New statistics compiled by the Motorcycle Industry Council show that the median age of California motorcycle owners was 45 in 2012, up from 33 in 1990 and 41 in 2009. However this is somewhat misleading as almost 40% of the study’s respondents were 50 and older – compared with only 10% in that age range in 1990. Also, there are more licensed motorcyclists in California without a motorcycle than there are licensed riders who own one. A core audience is rapidly aging out. To wit: While at the Laughlin River Run a couple of years ago, I was marveling at the new Indian 111 Thunder Stroke engine (the bike itself had not yet been revealed). In my opinion, even better looking than the previous Power Plus. Clearly robust engineering, 3 cams (with huge cam chain tensioners) plus the finned valve covers that hearken back to the look of the Springfield flatheads. Fantastic job of capturing that “look” of the originals in every possible way. Yet still, this was a two valves per cylinder, pushrod engine. I told the engineer at the display that Indian was known for innovation, and sort of expected something ahead of the curve? He explained THIS was for those who wanted that old-school recognizably “Indian” motor, but that didn’t mean they didn’t have something modern in the works.
And now we know, the NEW Scout is retro-ultra modern, having a water cooled 100 horsepower, double overhead cam, 4 valves per cylinder engine, as well as the modern styling, middle weight body with DNA that goes back to Springfield. For people who want to ride – including younger ages, and women – here is a motorcycle you might want to own, something other than a “Classic” heavy cruiser.
By the way, though the Scout is considered a “middle-weight motorcycle” today – our grandparents would not think of it as such. In comparison to the big Chief cruiser they rode in the ’40’s and early ‘50’s, it’s essentially the same size bike. Weight: Scout – 558lbs, Chief 560 lbs. Wheelbase: Scout – 61.5 in., Chief 62 in. Fuel capacity: Scout – 3.3 gal., Chief 3.5 gal. Grandpa would be very much at home riding this Indian!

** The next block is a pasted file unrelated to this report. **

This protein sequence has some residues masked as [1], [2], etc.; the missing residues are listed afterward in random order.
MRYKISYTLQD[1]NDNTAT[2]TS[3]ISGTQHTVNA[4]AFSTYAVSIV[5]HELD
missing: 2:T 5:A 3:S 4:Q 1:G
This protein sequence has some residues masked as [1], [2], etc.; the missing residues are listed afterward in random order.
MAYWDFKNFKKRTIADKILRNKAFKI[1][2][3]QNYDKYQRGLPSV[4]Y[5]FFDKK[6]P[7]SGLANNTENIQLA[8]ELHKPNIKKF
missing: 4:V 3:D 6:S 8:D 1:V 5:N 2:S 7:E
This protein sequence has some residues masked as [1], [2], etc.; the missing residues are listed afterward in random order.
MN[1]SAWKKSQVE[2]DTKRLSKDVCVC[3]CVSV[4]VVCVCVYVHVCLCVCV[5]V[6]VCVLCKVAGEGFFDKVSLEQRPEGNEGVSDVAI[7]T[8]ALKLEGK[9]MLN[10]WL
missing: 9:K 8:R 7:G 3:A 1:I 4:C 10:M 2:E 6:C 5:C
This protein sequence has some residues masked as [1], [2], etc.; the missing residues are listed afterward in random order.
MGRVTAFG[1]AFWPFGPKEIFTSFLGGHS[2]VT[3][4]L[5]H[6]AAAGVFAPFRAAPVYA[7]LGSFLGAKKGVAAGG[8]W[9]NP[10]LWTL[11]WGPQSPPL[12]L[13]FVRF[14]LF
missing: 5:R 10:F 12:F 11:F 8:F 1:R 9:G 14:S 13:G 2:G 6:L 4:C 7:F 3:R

Quick Throttle had Scouts for 3 weeks, so this is not a review after a 20-minute demo ride, or a single day; this is what it’s like to live with one for several hundred miles and getting to know its personality, pro and con. I had already seen YOUTUBE videos of different riders and a number of reviews, so I had a good idea of what to expect. After picking up a red pre-production model at the warehouse in Redlands, I was eager to log some serious time on this bike. Now note – the new Scout has the 1200cc market in general, and the Harley-Davidson Sportster in particular clearly in its sights, and in fact – to the dollar – both bikes in gloss black (Sportster 1200 Custom) are the same price: $10,999. And as I own a Sportster myself, I will highlight a few things that are different, and the same.
Now, I already knew from rider comments that this bike was quick. Was it? Well, put the spurs to this baby, and it’ll snap your head right back. Chiropractors will LOVE this bike! I’ll put it another way: not once in all the time I had the Scout was I able to pull out all the stops before it met or exceeded my acceleration requirements! Right away it had a great feel, sitting IN the bike (like the original Scout) rather than ON the motorcycle, as with the Sporty. This was intentional on the part of Indian, to get that same ergonomics. To my great surprise, foot pegs had the exact same reach, the same as the forward controls on my Sporty. The Scout does one better for extra tall or short riders with pegs that go 4” farther out, or that go back. The bars and seats can also be changed over for taller/shorter riders, but designed for that sweet spot for most riders. I happen to be 6’ 2” and 230 pounds of fighting flab, and the bike seemed to fit me just fine. We’ll get more into custom set-up later. It did seem however the steering did not turn as tightly as on the Sportster. Once firing up the Indian there’s another difference from the Harley – rather than the potato potato potato sound, there is a smooth purr of a throaty wildcat. The Indian Chief is much the same, even though the engines could not be more different.
Leaving the warehouse, the road leading to the Interstate was being worked on and chopped up, so you know how that is, yet the Scout seemed not to notice this broken road at all, while my Sporty (which I rode up on) transmitted every imperfection. Not harshly, but still. The Chief is the same way, again, even though a different kind of bike. I was LOOKING for potholes when I test rode a Chief Vintage, yet it just rode over everything as smooth as glass. One issue I noticed in a few YOUTUBE videos is some say the rear suspension is too soft and can bottom out. Again, at my weight, I did not experience that, though I did not take it on any old cow trails.